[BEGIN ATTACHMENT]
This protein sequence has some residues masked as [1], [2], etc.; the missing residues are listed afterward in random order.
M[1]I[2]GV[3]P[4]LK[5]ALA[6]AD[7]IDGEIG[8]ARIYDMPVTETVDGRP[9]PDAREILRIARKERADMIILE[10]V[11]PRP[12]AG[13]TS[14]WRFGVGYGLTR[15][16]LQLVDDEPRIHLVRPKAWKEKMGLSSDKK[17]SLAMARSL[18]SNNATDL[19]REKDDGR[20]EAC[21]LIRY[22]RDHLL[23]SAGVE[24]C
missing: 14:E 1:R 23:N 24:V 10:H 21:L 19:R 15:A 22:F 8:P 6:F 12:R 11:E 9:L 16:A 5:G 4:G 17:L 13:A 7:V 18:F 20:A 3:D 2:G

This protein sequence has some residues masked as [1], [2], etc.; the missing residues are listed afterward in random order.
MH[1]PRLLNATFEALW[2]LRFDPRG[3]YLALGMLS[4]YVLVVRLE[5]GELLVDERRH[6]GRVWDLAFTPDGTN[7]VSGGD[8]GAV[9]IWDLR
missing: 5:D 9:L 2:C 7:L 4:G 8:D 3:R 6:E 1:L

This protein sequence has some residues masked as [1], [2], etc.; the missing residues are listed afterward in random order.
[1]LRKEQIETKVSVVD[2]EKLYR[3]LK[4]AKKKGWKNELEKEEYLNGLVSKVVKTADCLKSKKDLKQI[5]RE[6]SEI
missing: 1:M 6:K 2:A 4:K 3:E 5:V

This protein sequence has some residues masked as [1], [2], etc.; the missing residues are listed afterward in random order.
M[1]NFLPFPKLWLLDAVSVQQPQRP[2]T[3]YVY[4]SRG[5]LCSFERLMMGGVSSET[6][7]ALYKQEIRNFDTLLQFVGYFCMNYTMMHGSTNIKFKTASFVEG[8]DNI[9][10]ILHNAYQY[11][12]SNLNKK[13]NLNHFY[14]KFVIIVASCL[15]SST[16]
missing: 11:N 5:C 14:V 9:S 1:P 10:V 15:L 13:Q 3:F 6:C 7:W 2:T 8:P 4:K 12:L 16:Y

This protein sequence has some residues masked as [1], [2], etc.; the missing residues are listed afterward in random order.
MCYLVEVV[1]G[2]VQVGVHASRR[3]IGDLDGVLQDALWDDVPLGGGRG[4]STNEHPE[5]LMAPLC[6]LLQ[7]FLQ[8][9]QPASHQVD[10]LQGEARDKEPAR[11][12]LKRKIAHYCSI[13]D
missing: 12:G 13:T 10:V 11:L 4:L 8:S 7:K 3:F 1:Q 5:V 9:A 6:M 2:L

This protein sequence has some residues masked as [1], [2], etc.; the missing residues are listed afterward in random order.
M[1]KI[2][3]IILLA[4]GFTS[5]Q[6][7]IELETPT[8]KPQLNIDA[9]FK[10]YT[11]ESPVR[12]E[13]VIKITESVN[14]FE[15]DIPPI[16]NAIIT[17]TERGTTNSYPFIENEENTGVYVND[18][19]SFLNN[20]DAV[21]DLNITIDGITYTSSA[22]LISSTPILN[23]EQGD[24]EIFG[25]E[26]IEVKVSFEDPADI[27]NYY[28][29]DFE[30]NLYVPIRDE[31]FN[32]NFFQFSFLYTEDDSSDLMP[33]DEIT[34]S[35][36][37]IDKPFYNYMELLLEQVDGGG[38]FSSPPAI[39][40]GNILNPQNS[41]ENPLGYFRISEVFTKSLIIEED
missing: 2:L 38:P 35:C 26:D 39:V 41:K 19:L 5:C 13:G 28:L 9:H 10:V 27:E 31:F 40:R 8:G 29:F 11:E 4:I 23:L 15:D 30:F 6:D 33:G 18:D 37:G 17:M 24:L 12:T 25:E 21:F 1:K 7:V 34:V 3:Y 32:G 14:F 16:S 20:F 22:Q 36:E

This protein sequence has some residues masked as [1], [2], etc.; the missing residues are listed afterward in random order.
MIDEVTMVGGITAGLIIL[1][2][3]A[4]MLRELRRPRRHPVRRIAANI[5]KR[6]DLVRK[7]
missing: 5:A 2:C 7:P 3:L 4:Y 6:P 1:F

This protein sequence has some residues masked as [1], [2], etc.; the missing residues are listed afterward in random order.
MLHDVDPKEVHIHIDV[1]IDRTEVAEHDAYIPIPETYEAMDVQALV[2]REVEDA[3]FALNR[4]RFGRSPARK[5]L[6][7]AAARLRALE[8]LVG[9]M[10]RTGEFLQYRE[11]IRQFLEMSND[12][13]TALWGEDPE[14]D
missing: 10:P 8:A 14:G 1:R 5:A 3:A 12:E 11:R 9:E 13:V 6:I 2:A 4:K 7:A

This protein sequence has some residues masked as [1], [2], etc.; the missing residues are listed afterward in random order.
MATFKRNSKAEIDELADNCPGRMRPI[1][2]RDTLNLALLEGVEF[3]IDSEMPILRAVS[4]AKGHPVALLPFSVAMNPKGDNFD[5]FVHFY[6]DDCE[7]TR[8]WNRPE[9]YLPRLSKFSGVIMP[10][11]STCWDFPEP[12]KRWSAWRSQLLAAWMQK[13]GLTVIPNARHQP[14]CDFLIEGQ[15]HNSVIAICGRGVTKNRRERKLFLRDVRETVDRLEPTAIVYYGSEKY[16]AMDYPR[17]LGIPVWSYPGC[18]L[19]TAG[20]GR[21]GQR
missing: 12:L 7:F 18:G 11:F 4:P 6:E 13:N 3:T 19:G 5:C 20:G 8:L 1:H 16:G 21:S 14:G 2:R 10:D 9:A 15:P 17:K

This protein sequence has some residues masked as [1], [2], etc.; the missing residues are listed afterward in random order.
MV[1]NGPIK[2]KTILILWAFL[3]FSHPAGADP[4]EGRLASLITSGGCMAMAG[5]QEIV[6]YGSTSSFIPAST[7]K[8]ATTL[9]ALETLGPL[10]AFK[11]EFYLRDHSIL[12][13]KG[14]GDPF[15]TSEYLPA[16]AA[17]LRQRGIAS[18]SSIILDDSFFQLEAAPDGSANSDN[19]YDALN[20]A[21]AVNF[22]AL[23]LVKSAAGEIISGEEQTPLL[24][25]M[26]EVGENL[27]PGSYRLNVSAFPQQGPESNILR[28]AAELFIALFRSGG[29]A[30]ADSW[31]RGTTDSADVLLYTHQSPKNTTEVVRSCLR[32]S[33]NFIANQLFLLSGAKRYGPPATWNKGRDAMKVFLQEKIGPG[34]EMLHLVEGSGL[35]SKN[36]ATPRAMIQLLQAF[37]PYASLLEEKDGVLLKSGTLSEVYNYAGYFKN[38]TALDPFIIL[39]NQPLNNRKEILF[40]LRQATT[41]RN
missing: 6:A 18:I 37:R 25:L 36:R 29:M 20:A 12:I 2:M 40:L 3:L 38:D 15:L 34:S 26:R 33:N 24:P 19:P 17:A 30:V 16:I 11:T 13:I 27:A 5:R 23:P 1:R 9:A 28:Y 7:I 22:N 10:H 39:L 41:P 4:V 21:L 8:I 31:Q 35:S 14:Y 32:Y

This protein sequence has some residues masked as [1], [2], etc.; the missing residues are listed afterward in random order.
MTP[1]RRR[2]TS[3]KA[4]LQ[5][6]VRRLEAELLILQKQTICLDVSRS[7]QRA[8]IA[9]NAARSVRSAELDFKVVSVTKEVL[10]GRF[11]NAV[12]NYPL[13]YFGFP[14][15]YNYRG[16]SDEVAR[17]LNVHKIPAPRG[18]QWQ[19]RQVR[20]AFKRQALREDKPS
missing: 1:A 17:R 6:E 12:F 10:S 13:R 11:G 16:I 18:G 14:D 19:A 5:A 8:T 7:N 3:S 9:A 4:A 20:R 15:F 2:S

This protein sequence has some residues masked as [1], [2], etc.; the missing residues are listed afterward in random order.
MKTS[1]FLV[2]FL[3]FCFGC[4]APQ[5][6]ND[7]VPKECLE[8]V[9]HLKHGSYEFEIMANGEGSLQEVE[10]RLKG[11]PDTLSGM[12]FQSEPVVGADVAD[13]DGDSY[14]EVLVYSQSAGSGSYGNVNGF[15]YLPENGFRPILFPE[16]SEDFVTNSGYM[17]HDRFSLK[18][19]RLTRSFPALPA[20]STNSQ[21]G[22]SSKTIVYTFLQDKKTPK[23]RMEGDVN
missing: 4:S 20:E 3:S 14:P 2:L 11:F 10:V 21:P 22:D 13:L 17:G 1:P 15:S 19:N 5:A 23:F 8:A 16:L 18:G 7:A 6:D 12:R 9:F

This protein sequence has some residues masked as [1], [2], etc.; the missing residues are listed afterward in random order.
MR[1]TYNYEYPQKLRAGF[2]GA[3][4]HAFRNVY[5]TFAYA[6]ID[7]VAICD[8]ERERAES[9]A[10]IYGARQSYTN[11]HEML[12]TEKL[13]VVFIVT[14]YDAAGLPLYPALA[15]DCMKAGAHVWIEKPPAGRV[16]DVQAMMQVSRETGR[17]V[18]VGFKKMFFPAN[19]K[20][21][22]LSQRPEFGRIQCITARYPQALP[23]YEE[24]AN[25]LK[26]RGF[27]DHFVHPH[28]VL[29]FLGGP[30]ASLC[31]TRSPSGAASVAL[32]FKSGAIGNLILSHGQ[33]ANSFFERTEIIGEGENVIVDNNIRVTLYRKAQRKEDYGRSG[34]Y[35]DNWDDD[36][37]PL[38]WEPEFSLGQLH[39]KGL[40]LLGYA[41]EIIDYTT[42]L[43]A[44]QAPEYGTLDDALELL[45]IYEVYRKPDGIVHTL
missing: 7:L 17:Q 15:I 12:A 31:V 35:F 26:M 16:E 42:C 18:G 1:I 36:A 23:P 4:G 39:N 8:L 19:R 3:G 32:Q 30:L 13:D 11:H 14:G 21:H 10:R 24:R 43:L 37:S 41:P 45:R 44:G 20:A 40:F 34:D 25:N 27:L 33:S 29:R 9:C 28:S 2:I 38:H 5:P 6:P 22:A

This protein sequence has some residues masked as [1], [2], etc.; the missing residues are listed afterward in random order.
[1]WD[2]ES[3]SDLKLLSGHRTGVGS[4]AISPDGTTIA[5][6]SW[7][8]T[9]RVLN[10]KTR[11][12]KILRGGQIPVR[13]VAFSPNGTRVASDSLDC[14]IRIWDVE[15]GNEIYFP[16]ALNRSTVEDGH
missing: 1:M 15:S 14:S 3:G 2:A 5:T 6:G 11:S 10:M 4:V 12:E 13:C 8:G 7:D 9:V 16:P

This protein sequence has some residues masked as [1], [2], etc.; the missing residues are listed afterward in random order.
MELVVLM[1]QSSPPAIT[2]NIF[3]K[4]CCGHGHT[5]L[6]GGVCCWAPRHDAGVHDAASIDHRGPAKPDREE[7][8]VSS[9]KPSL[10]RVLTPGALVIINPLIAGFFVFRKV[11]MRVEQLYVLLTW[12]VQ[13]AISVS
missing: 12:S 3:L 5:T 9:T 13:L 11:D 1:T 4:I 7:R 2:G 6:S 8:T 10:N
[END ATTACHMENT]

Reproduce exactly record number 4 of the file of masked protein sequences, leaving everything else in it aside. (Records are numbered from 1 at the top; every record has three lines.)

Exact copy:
This protein sequence has some residues masked as [1], [2], etc.; the missing residues are listed afterward in random order.
M[1]NFLPFPKLWLLDAVSVQQPQRP[2]T[3]YVY[4]SRG[5]LCSFERLMMGGVSSET[6][7]ALYKQEIRNFDTLLQFVGYFCMNYTMMHGSTNIKFKTASFVEG[8]DNI[9][10]ILHNAYQY[11][12]SNLNKK[13]NLNHFY[14]KFVIIVASCL[15]SST[16]
missing: 11:N 5:C 14:V 9:S 1:P 10:V 15:L 13:Q 3:F 6:C 7:W 2:T 8:P 4:K 12:L 16:Y